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Queen's University
Political Studies
POLS 110
Kim Richard Nossal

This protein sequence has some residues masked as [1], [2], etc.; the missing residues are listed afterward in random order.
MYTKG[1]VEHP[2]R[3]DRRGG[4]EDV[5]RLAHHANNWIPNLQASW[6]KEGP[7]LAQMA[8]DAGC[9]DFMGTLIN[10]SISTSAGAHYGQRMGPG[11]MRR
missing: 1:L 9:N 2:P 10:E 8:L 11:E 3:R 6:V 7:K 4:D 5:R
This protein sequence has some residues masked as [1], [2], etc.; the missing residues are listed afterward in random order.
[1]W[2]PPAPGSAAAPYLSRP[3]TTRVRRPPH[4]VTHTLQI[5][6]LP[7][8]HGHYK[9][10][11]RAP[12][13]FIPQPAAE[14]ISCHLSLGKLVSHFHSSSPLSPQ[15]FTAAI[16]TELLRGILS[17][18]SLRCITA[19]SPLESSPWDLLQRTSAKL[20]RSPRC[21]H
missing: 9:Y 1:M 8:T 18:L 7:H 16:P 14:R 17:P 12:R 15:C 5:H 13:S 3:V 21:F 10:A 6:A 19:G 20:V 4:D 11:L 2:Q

Operationalizing the Demos  How many of “the people” does it take to make decisions for the political community? o Unanimity, clear majority, plurality, minority? o Each of these options are problematic.  How is their possession of supreme political authority by “the people” to be put into practice? o Direct democracy (citizens exercise authority and power), participatory democracy (citizens participate in the process of decision), non-participatory democracy (referenda, initiatives, elections; what we create to give the people a sense that they are participating in the process of decision, but in reality, it is not really participatory), representative democracy (citizens choose delegates to exercise power and authority on their behalf; no notion of participation in the process of decision. The idea of choosing reps is the only way you can operationalize). o All of these options are also problematic. o Even the representative democracy has difficulties because it involves an idea that doesn‟t actually exist. The idea behind it is that we end up as the demos, being governed by a select few, and the idea is that we allow ourselves to be governed because we give this process our consent. When was the last time anyone was actually approached by the governing apparatus and asked whether or not you consent to the operation of this particular system?  Hypothetical consent. o Consent of the governed, though hypothetical, one part. The other part is periodic accountability, and that is not at all hypothetical.  Periodic accountability: those that make decisions on our behalf have to periodically become accountable to those whom they hypothetically represent.  The importance of assemblies in this democratic option. Assemblies: Variations  Assemblies come in many different forms; o Huge variation in how they were created (elected, appointed, mixture). o Huge variation in accountability o Huge variety in terms of size and activity. i.e. China‟s national assembly (3,000 people). o Variety in internal organization. o Legislative resources. o Political function (not as much variation). Assemblies: political functions  Universal political functions o Representation o Legitimation; serves to legitimize the system. o Political recruitment  Anytime you get a legislature, even in the most authoritarian systems, there will be those three factors. Representation  Types of representation; o Sociological o Geographic  Styles of representation; o Trustee o Delegate  When you look at the assembly and those who populate it, you‟ll see a different way of performing the representative function. Sociological Representation  Needs to represent and reflect the sociological attributes of the many (demos) that the folks who occupy these institutions are supposed to be representing. o “[A representative assembly] should be, in miniature, an exact portrait of the people at large. It should feel, reason, and act like them.” – John Quincy Adams, Thoughts on Government (1776).  Lebanon case study; before civil war that wrecked what was a peaceful and wealthy community. Prior to Syrian intervention. Civil war left Lebanon the broken polity that it is today; active effort to try to reflect deep diversity in the community.  Lebnon‟s religious representation; o 1970s: Majils al-„Umma (National Assembly) mirrored divisions of Shi‟ites, Sunnis, Greek Orthodox, Greek Catholic, Maronite Christians, Armenian Orthodox, Druze – always with an overall 6:5 Christian:Muslim ratio. o The seats were allocated in different numbers, but always had a 6:5 ratio. o Once the civil war occurred, massive outflow of Christians. o Nice example of how you can have a hugely diverse political community and try and ensure that the diversity is reflected in your national assembly.  Hong Kong‟s “functional constituencies”; o 30 of 60 members of Legislative Council elected by economic/occupational groups. i.e. Agriculture and Fisheries has a seat, hotel industry has a seat, financial services, etc. o Organization of a representative assembly according to the kind of broad structure of the capitalist economy of HK. o Number of voters for these seats vary considerably.  New Zealand‟s aboriginal representation; o An effort is made to ensure that the Mãoris (indigenous group) are represented.  120 seats: 62 “general” electorates (territorial divisions), 51 party lists, 7 seats allocated to the Mãori, elected by a separate Mãori electorall roll.  The idea behind this is to try to ensure that there is some ongoing representation of the original inhabitants of New Zealand.  Fiji‟s ethnic representation (1990 constitution) o Deeply divided political community. o 1990 constitution seeks to try and represent in the parliament the deep divisions within Fijian politics.  House of Representatives has 70 members:  Indigenous Fijians: 37  Indo-Fijians: 27  Rotuman islanders: 1  Others: 5  The idea was that the Fijians are always going to be in the majority. This didn‟t work and Fiji is back into another political cycle.  Nice example of an attempt to try and mirror a deeply divided community within the national legislature.  China (3,000 members in national congress, divided in a way to try to reflect certain attributes of the polity). o NPC has a percentage of seats allocated to a variety of seats.  Workers/peasants: 19%  Intellectuals: 21%  Cadres: 33%  Non-communist parties: 15%; allowed to exist in China provided that they do not challenge article 1 of the Chinese constitution which gives permanent hegemony to Chinese Communist Party.  Peoples Liberation Army: 9%  HKSAR: 1.17%  MSAR: 0.4%  Returned overseas Chinese: 1.2%  Women: 22%  55 ethnic minorities: 14% o What you see here is an effort to ensure that when those 3,000 people meet, they are going to represent certain elements of the PRC.  Remember that in essence, sociological representation as a way of trying to reflect the many is a fundamentally failed way. o Gender o Wealth Geographic Representation  Attempts to divide the community up territorially and have a representative from that area.  Nomenclature differs: district (US), ridings (Canada), electorate (Australia, New Zealand), constituency (UK).  Risk of overrepresentation and underrepresentation. Doesn‟t care about who gets the represent the individuals.  Most common.  What happens when those representatives go to the national assembly? Styles of Representation (Geographic)  Delegate: representatives seek to mirror their constituents‟ wishes.  Trustee: representatives act in what they believe is the best interests of their constituents, knowing that if their choices cannot be justified, the voters will throw them out at the next election. o Classic trustee statement: “Your representative owes you, not his industry only, but his judgment; and he betrays, instead of serving you, if he sacrifices it to your opinion.” – Edmund Burke, speech to the electors of Bristol, 1774. 1/23/2012 12:22:00 PM Governance Lecture 1 The Essay: A Second Cut  The importance of the puzzle. This is a crucial element of the writing process.  The importance of making the puzzle manageable.  The assignment: Topic of your choice. o Creation of an outline. Take that which puzzles you and work it through. Think about how that puzzle is going to translate itself into an 8-12 page paper.  Cover page: proposed title, name, student number, TA‟s name, date of submission.  2-3 pages of text: outline puzzle and how you propose to address it.  2-3 pages includes bibliography. Number of sources depends heavily on what you‟re doing.  Due 9 February 2012, before lecture.  Consult course outline for all the information about the outline and its submission.  10% of winter term grade. What is Governance?  Making authoritative choices for and about the community.  Regulating the public affairs of the community, not the private affairs of individuals.  Ensuring that decisions are implemented by exercising power, influence, and authority.  These 3 elements are all part of a process. Governance and Government  Governance: The process of decision-making, regulation, and enforcement. o Term is used to essentially draw attention to that it is the process that we are interested in.  Government: The institutions that human beings have created to undertake the process of governance. Sometimes we refer to this as “the state”.  Drawing this distinction allows us to ask the crucial question: Does one need a government to engage in governance?  Governance without government? Governance without Government?  Rebel groups.  Possibility that human beings can regulate their political activity without the institutions? Conditions of anarchy? 26 JANUARY 2012 @ 3:30 PM (LECTURE 2) Governance and Government  Does one need a government to engage in governance?  Governance without government? Anarchy  When everyone does their own thing. Everyone pursues their own interests. Lack of order.  Idea of a dystopia – something negative. Why do we have such a negative view of anarchy when we shouldn‟t? All that anarchy means is essentially a community that doesn‟t have a government.  When you strip it of its emotionalism and pejorative connotation, all we‟re talking about is that condition without government.  An + archy = withour ruler or government.  Global politics – if you have a global government, it wouldn‟t be clear if the industrial north would enjoy their status.  Stateless societies. o A society that lives and reproduces itself for generations without having invented a state form of government. There are political communities that have not invented government. Stateless Societies  There are a number of communities today that live out their lives in an entirely stateless condition. Every stateless society lives a paradoxical existence. Every square metre of land above sea level on the earth today is claimed by 1 or more than the 193 sovereign states. That being said, there are many places around the world where the claims of those governments simply doesn‟t reach. There is a dwindling number of such societies. o The !Kung (Kalahari desert, Namibia/South Africa). o The Yanomamo (northern Brazil). o The Huli (southern highlands, Papua New Guinea). o The Jieng aka Dinka (South Sudan). o The Sentinelese (Andaman Islands, Indian Ocean).  Characteristics of governance in stateless societies (societies having no state or governmental institutions). o No “continuous organization of official functions bound by rules” (Max Weber).  Weber‟s examination of the contemporary state he was living on focused on the importance of the continuous organization of the modern state. In other words, a stateless society does not have any continuous organization; it has governance functions, leaders, systems of decision-making, but these are deeply personal and very much attached to the individual who happen to be in position of leadership at a particular moment in time. o No institutionalization that is separate from the continuous organization. There may be particular norms, but they aren‟t institutional. o No codification of rules for very good reason. Most stateless societies have no written language and indeed their conception of numeracy are extremely limited. There is no need to codify rules and no need for a written language, and so that for the vast majority of stateless societies, there hasn‟t been a necessity to invent a written form of communication. There are many languages in the international system where complex counting is simply not part of the way in which folks conceive of their particular world. This is not to say that there aren‟t any rules or that they aren‟t complex. All societies have rules. It is in how those rules are communicated and reproduced that marks the difference between stateless societies and regular societies. o No monopoly on use of force. There is a mythology that without the oppressive nature of the state, that in effect, life in a stateless society would be fundamentally peaceful and non-violent. On the contrary, violence is essential to stateless societies; it isn‟t random violence, but it is the use of force for the advancement of your particular interests (Thomas Hobbes). The lack of monopoly on the use of force is very much part of how they govern themselves. o No classes; classless society. There isn‟t a particular type of class; that is the consequence of the final attribute of a stateless society. o No separation of governors from governed. There isn‟t a ruling class sustained by a surplus produced by the community. Societies Governed By a State  Characteristics of governance in societies having a state and governmental institutions. o “Continuous organization of official functions bound by rules” (Weber). The state consists of a huge number of offices that are filled with official occupants, bound by certain rules, to do particular jobs for the state. These are both elected (House of Commons) or appointed (governor general) or through birth (monarch). These individuals as individuals don‟t matter. o Highly institutionalized. o Rules codified. They are codified to a high degree of specificity. o Monopoly on use of force. o Classes: division of labour. o Separation of governors from governed.  Ruling class sustained by a surplus produced by the community. Origins of the State 30 JANUARY 2012 @ 2:30 (LECTURE 1) Comparing Societies  Stateless vs. state societies (refer to last lecture notes)  Raises a puzzle. The Puzzle  The appearance of states and the non-appearance of states in other places at other times.  When Europeans arrived on the shores of Australia, why is this what th th Europeans found everywhere in the 17 and 18 centuries?  Representation of an aboriginal community.  Over the course of 10s and thousands of years, we see no development of a state. Why is this the case?  Had Europeans not arrived and settled Australia and defeated the aboriginal peoples and established a European style state, it is likely that aboriginal peoples in 2012 would have looked exactly like they did in that image. It could be argued that 10,000 years ago, aboriginal peoples in Australia would still look like that. Origins of the State  Where does the state come from? If we think about it arriving at a certain moment in time or if we think of it as being invented, why does it appear in some places and not others? o Why do some humans govern themselves in stateless societies while others govern themselves by means of the state?  Six general explanations for the appearance of the state… o Divine o Natural o Voluntaristic o Automatic o Coercive o Environmental Divine Explanations  The notion that the state was ordained by god(s). If you are familiar with the foundation myths of large number of states, you will know that there is often times a linkage made between the god(s) and the creation of the state. o Foundation myths of numerous peoples. o Closely linked to divine claims to authority. Natural Explanations  Simple line of argument.  The state is a “natural” occurrence; the state will be the natural (i.e. inevitable result of humans living together.  The difficulty with this is easily reflected by thinking about the image of the aboriginals of Australia.  If the explanation cannot explain the absence of the state, we pass it by. Voluntaristic Explanations  Focus on the state as a voluntary creation of human beings.  Life without a state is so grim that human beings will actively seek to trade their natural condition (without state) and instead, create a state. o This, is the essential argument for those who read Leviathan literally by English philosopher Thomas Hobbes. o This only captures a bit of what Hobbes was arguing.  Hobbes and the Origins of the State o Humankind in its “natural” state or the “state of nature”…  A hypothesized condition of individuals who live without society or government. o To get to this natural state, one had to assume that all human beings were free and most importantly, equal to one another. This is Hobbes‟ radical contribution to how we think about each other and society. He was asserting that all human beings are equal to one another. o The consequences of all this equality, freedom and vulnerability, Hobbes suggests particular implications in this natural state.  If there‟s no sovereign, everyone defines right and wrong for themselves  Where there‟s no sovereign to “keep them in awe”, everyone is in a state of war.  The Social Contract o I agree as a free and sovereign individual, capable of making my own decisions and standards of justice, along with everyone else, I agree to trade that right, and give it to a sovereign, the Leviathan, and am now no longer able to have that right. And in return, the sovereign will keep everyone in awe. o Comparable explanations  John Locke  Jean-Jacques Rousseau o Further exploration of these ideas occur in POLS 250. Assessing Voluntaristic Explanations  Philosophic, not empirical, explanation.  Hobbes‟ entire account of the state of nature is by a logically impossible. Human beings simply can‟t exist in an atomic state. We don‟t know how far back we have to go before we find an ancestor that didn‟t live in a society.  Not only is it biologically impossible, but there is no historical example of stateless societies voluntarily forming a state. Automatic Explanations  Basically suggest that once agriculture was invented, that the state automatically got invented. In other words, once human beings began to domesticate plants and animals, then the state was something that just automatically emerged.  Universal condition of Homo sapiens sapiens 15,000 BCE. o Hunter gatherers. o No food surplus. o The consequence of this was that the population density is exceedingly thin. o Life was exceedingly marginal. Small bands.  No complex social organization.  No social stratification.  No occupational division of labour.  Agriculture was “invented” at different times in different places. o Food surplus. o Increase in population density. o Conflict management becomes more difficult in larger communities. o Emergence of “Big Men” (chiefs) and governing apparatuses to resolve conflict. o Some members of the community freed from food production. o Division of labour, emergence of distinct occupations (farmers, warriors, artisans). o This all leads to the emergence of chiefdoms. o Chiefdoms expand, conquer other communities to form increasingly larger units. o This leads to the formation of the state. 2 FEBRUARY 2012 @ 3:30 PM (LECTURE 2) The Origins of the State  Coercive theories  Environental theories Automatic Explanations Assessed  When agriculture is invented, when the knowledge of how to domesticate plants and animals is there and practiced, then, automatically, the state emerges.  But if in fact the automatic explanation is correct, it would follow that wherever agriculture is practiced, you will find a state emerging. The problem is that that is just not the case. Many places in the world where we see the practice of agriculture for thousands of years, yet no state emerges. o New Guinea – state was brought to New Guinea by Europeans. o Mississippi basin/eastern North American – agriculture but yet, by the time Europeans arrive to wipe out much of the population, we do not see the emergence anywhere of a state form of governance. Not to suggest that the aboriginal people of this continent weren‟t governing themselves in highly complex ways. But what we don‟t see in N. America until Europeans came, we do not see the appearance of the state. No state in Eastern Latin America. o Amazon basin  We can‟t find an example of the state that emerges without first the invention and practice of agriculture. We simply don‟t have any example at all of where hunter-gatherers emerge immediately and create a state. So, we must think about the question here of universality.  Automatic explanation assumes a universality that is not there. o Food production does not lead to state formation. o No states emerge unless there is food production, increased population density.  In other words, food production is not a necessary condition, but not a sufficient condition.   What conditions are necessary and sufficient for food production to give rise to state formation? Necessary and Sufficient Conditions: WAR?  Coercive explanation.  War is this necessary and sufficient condition. War and conquest is crucial to the state. Coercive Explanations  Examples of states that had their origins in war and conquest… o Mesopotamia, Egypt, China, India, Greece, Japan, Rome, northern Europe, Polynesia, Mesoamerica (Aztecs, Maya), Andes in South America (Incas), central Africa.  There‟s a difference between  There seems to be no exception to the rule that states do not emerge without warfare. But…  The problem is universality. o All states emerge from war. o Not all wars lead to state formation. Human beings and their ancestors are/were a deeply violent species. All the mythology to the contrary not withstanding. War is something has always been a feature of a vast majority of people. o War is a necessary condition, but not a sufficient condition.  What are the sufficient and necessary conditions? Environmental Explanations  What this focuses on is the geographic environment in which states emerge.  Geography is crucial for an understanding in the circumstances in which war between agricultural communities give rise necessarily to the state, while war in agricultural communities do not.  Take a look in the last 7,000 years at where the state actually emerged and focus on the most obvious… o Tigris/Euphrates valley o Nile valley o Indus valley o Valley of Mexico o Coastal valleys of Peru.  Differences: altitude, rainfall, temperature, soils, drainage.  One commonality: the limitation of arable land. Has crucial impacts on the way in which politics in a particular area gives rise to the state.  Contrasting two particular areas that essentially are exceedingly similar in some respects, but give rise to different political results… o Peru vs. Brazil. Amazonia. o Answer found in ecological and political environment of both places. o Ecological: unlimited rainforest (capable of sustaining huge subsistence agriculture). o Political: farming communities, autonomous villages. They were as large of a political unit as you could find. The number of villages kept growing. Part of the political environment of Amazonia was marked by war between these villages. What did they fight over? Women and insults.  Fundamental difference in what wars are fought over. The State and Sovereignty 6 FEBRUARY 2012 @ 2:20 PM (LECTURE 1) From Band to Chiefdom  Consequences of victory and defeat; the price of not being exterminated… o Tribute of food to victor. This frees victors from food production, which is argued to lead to… o The need for administration. o Incorporation of defeated villages into larger political unit: chiefdoms.  We see the emergence of a ruling class; other classes of individuals within the conquering units designed to perform a variety of political tasks.  The creation of different strata within the new chiefdom. In particular, the marks of “rulership”… o Different forms of dress o Accommodation for the leaders. o Difference in terms of treatment.  With the emergence of chiefdoms, comes literacy, numeracy, and administration.  Also an emergence of religion as legitimating ideology; linking the ruler to the divine.  Emergence of public works – things created at the order of the ruling class that aren‟t necessarily necessary for the community as a whole. o The indulgence of the ruling class. o Means of legitimization.  Emergence of slavery as an institution. o Public works need concentrated labour that can be provided by slaves captured in warfare. o In some circumstances, slaves are integral and useful for the requirements of religious belief. i.e. Mayan civilization and the importance of human sacrifice.  The dynamic that transforms a village to a chiefdom gets reproduce at a larger level. Chiefdoms, just like villages, find an expansion of population density that leads to wars between chiefdoms and the argument is that it has precisely the same dynamic, except 1 level up. From a chiefdom, you get a creation of a kingdom. o This leads to the invention of urban centres; people made landless by war gravitate to military administrative centres. o This, then, leads to the formation of the state. Back to the Puzzle  The argument is essentially that Australian aboriginals, having lived in that state for many years, would continue to live in that state because of the lack of agriculture.  Wasn‟t because they didn‟t know about agricultural practices, but because of the unpredictable Australian weather and there wasn‟t anything to domesticate. You could hunt them, but domesticating couldn‟t happen. In Conclusion… Why look at the origins of the state?  To understand its inevitability – path dependency. The logical consequences of the invention of agriculture, there is no going back; the impossibility of de- inventing the state. The best you can do is not practice it.  To appreciate the essential unchanging nature of the state and its power over time. The dynamics of domination are not that different from the first states. The essence is the same, even though the outcome is rather different.  Because of the centrality of the state to politics everywhere. The State: Ancient and Modern  Naming the state o The “states” of antiquity. o The “modern state”  The notion of the state as a particular political form didn‟t emerge as an abstraction until the last millennium. The term that we use today that is reflected in all the European languages emerges out of European experience.  The words must be self-conscious of its European origins. Although it is European in origin, it has spread over the world. The Functions of the State  Define the community. This definition takes place in a number of different ways… o Establishment and maintenance of borders. o Fix membership: define who the Other is. Most essential and binary definition that states always make; who we are, who they are.  Conduct relations with the Other(s) 9 FEBRUARY 2012 @ 3:30 PM (LECTURE 2) th Extra lecture Tuesday Februray 28 , 2012. The Functions of the State  Define the community; the membership of that community, in particular, establishing the most basic duality between us and them. o Establish and maintain borders. o Fix membership: define who the Other is.  Conduct relations with the Other(s). o Defense against attack. o Conquest and war.  Maintain internal order; to maintain order within the political community. Takes different forms. o Articulate and enforce rules. The attempt by the state to ensure that there is a set of understood of informal and formal rules. o Pattern maintenance: Designed to capture the essentially conservative and inertial nature of the state wherever it appears. To maintain certain patterns; patterns of wealth, privilege, status, etc. The state is committed to seeking to ensure that these patterns are continued and perpetuated into the next generation. The reason for stressing this is to underscore the fundamentally conservative nature of the state wherever it appears. Seeking to preserve what is and extending that into the future. o Social reproduction; the state is very committed to what is. States are deeply resistant to serious change.  Engage in economic redistribution (produce, labour, capital, goods, income, etc.) o Tribute o Corvée o Duties and levies. o Taxes of different sorts.  Establish and maintain community infrastructure (“public works”). o Monuments; most common form. Not simply for the indulgence of the ruling class, but also for the politics of the state. o Palaces and other awe-inspiring edifices. o Communications. o Education; concerned with the reproduction of patterns. Every state has interest in how the young are formed in their youth and thus released into the community to establish themselves as adults. This suggests that every state has an interest in how the young are formed. o “Welfare” (i.e. the well-being of the community).  No state is able to perform these varied functions by power (or influence) alone. How does any state manage to operate when the state is a tiny amount of people? How do these people end up performing these functions for hundreds of years for millions of people? Answer: through power and rule of anticipated reaction. The State and Sovereignty 13 February 2012 @ 2:30 PM (Lecture 1) The State and Political Authority  No state able to perform these varied functions by power (or influence) alone.  Authority is crucial. The Rule of Anticipated Reaction  Crucial for our understanding of how power works.  Essential difference between having power and exercising power, which leads to power analysis.  Power analysis: A, B, X, and Y. o The A‟s want X; the B‟s want Y. o Represents the conflict of interest. o We want to understand how the A‟s and the B‟s act towards each